There’s a fine line between puppy love and psychotic obsession — and Lena Meyer-Landrut blurs it brilliantly. In her Eurovision entry “Satellite,” the 18-year old projects frustration at being ignored: “I went everywhere for you/ I even did my hair for you/ I bought new underwear that’s blue/ And I wore it just the other day.” A true masochist, she soon converts that pain into pleasure. When the chorus rolls around, she radiates ecstasy while dancing in a black void and compares herself to the loneliest of travelers: “Like a satellite I’m in orbit all the way around you/ And I would fall out into the night/ Can’t go a minute without your love.”

Giving infatuation a rhythm has turned Lena into a recording phenomenon. Since winning Unser Star für Oslo — Germany’s eight-part reality TV series that selected the country’s Eurovision contestant — she’s debuted three songs in the top five of the German singles chart. “Satellite” shot to number one, became Germany’s fastest-selling digital download of all time and went platinum. And her first album My Cassette Player is expected to make plenty of noise when it’s released on May 7. Lena — who just graduated from high school in April — has also become a media darling. “I don’t mind giving autographs and letting [fans] take pictures. I think it’s really cute,” she recently told German broadcaster Deutsche Welle. Diplomatic answers are expected: her grandfather was the West German ambassador to the Soviet Union.

And while Lena does sweet in real life, it’s her ability to project crazy that makes her memorable. As the song goes on, her neuroses pulsate to the bongo drum and xylophone accompaniment. There’s loss of control: “You got me, you got me/ A force more powerful than gravity.” Hopelessness: “It’s physics…there’s no escape.” And sheer creepiness: “I even painted my toenails for you/ I did it just the other day.” By the time she sings that her “aim is straight and true,” it’s pretty clear she intends to wield Cupid’s arrow as a weapon. Taken with her animated scowls, pursed lips and dark intonations, it’s enough to conjure up images of Glenn Close boiling a bunny rabbit.


Eurovision 2010 will be a battle between two teen pop queens: Lena and Azerbaijan’s Safura Alizade. When London-based betting agency Boylesports released the first set of betting odds in late March, Safura, the 17-year old winner of Azerbaijani Idol, was the odds-on favorite at 7:2. Germany was listed fourth highest at 14:1. In subsequent weeks, however, Lena has narrowed that gap significantly and the two now stand in a virtual deadlock atop the table.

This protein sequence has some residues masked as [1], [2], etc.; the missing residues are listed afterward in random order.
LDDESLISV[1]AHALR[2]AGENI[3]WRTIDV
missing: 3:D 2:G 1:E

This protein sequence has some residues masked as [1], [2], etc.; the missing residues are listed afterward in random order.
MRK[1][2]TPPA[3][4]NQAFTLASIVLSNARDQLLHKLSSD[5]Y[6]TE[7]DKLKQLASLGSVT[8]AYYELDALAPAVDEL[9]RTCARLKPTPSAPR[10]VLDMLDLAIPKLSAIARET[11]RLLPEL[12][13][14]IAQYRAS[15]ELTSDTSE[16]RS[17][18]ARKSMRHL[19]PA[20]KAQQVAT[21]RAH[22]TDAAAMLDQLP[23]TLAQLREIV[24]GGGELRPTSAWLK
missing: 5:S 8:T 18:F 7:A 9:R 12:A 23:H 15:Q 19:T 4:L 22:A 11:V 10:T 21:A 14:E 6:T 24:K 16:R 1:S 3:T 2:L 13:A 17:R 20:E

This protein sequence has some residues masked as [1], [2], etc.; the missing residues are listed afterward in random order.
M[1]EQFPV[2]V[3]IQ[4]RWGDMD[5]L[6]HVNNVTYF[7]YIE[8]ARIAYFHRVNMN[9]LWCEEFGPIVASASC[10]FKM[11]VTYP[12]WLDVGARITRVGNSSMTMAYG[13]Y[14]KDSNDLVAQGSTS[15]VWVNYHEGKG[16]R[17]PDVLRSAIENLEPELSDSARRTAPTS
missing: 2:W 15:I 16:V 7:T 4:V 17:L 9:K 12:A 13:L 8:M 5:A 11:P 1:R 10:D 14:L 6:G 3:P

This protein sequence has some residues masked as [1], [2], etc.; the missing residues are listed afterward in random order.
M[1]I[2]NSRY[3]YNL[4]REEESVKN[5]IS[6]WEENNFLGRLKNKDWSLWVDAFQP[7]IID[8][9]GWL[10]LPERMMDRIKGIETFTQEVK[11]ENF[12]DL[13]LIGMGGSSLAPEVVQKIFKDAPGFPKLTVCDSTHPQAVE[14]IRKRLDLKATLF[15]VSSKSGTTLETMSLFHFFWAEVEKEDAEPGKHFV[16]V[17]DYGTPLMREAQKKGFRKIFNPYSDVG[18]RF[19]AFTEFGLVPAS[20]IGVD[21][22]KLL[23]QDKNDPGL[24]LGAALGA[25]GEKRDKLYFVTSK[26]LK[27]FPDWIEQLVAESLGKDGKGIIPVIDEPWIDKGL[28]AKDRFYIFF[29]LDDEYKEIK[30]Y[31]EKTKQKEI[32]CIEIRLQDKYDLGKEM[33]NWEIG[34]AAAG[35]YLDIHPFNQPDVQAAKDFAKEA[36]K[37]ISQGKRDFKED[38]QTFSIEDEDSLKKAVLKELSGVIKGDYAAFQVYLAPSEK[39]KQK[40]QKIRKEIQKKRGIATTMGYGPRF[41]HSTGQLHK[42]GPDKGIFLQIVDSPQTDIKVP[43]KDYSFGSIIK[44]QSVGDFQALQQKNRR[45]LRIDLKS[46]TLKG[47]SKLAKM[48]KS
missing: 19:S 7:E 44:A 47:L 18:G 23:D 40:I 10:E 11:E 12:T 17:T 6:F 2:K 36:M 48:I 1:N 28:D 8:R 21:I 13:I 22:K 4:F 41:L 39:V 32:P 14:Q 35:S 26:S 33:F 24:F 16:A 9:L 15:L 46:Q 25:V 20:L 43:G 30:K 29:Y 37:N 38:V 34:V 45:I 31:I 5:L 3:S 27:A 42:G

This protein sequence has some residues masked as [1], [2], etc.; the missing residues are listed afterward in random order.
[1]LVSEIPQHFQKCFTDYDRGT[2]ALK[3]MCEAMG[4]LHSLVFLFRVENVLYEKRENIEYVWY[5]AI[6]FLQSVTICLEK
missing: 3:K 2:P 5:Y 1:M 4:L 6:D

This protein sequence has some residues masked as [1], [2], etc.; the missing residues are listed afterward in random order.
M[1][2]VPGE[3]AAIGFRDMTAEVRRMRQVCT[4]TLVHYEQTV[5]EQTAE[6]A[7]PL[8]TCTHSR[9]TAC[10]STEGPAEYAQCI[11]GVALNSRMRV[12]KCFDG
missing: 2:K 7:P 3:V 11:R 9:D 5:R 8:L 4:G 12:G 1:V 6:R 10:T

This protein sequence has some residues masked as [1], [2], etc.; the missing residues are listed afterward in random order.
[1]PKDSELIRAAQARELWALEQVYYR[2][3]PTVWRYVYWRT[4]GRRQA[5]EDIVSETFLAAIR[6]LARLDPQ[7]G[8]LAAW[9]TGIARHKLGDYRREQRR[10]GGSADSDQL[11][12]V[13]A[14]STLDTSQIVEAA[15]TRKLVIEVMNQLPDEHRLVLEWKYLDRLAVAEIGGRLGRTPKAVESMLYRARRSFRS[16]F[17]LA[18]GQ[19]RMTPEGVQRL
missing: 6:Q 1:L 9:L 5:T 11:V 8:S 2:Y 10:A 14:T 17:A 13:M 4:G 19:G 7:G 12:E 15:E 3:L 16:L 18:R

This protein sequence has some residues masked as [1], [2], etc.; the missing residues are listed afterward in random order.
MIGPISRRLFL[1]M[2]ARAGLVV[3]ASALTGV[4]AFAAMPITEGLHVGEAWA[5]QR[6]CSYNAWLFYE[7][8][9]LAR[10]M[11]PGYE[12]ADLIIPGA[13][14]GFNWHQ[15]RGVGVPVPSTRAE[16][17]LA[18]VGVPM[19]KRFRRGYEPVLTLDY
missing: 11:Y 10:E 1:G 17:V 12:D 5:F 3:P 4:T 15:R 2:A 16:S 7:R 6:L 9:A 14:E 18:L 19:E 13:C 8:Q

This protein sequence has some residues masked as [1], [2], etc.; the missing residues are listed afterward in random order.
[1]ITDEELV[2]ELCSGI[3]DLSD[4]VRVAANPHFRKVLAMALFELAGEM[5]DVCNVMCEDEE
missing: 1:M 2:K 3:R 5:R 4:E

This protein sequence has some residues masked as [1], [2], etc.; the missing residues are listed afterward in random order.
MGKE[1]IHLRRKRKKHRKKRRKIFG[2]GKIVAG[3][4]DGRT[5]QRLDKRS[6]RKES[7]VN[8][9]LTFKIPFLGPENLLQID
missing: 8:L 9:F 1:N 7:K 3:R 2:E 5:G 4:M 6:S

Voters will have to decide whether they prefer Lena’s quirkiness or Safura’s theatrics. On stage, Lena comes off as likable, if a bit kooky. She can’t dance, but doesn’t seem to care, and her natural awkwardness transforms into something endearing. You get the sense she wants to be a singer, not a pop star. As in her preview video, she’ll likely appear on stage in Oslo alone, sparing us the bare-chested backup dancers and trapeze swings Eurovision fans have grown accustomed to.

Safura, on the other hand, desperately wants to position herself as mainstream, and she released a preview of her preview video. In her song “Drip Drop,” she tells the story of a woman done wrong by her philandering other half — a tired theme taken straight from R&B. Azerbaijan has hired JaQuel Knight, Beyonce’s choreographer and the man behind the “Single Ladies” video, to craft Safura’s stage performance. It promises to be sleek and over-the-top, but that could drain it of soul and sincerity.

Other factors work in Lena’s favor, too. Germany, Britain, France and Spain make up the “Big Four” group of nations that bypass the semi-finals and automatically receive places in the final. That special status stems from their significant financial contributions to Eurovision. Because Lena debuts her song in the final, “Satellite” will sound fresh and novel. Lastly, Lena’s appeal cuts across generations. She’s young and edgy but keeps her cleavage to herself. Elderly voters in the Bulgarian countryside and housewives in Macedonia will respond more favorably to that than Safura’s high-octane sexuality. What Europe’s youngins will prefer remains a mystery.

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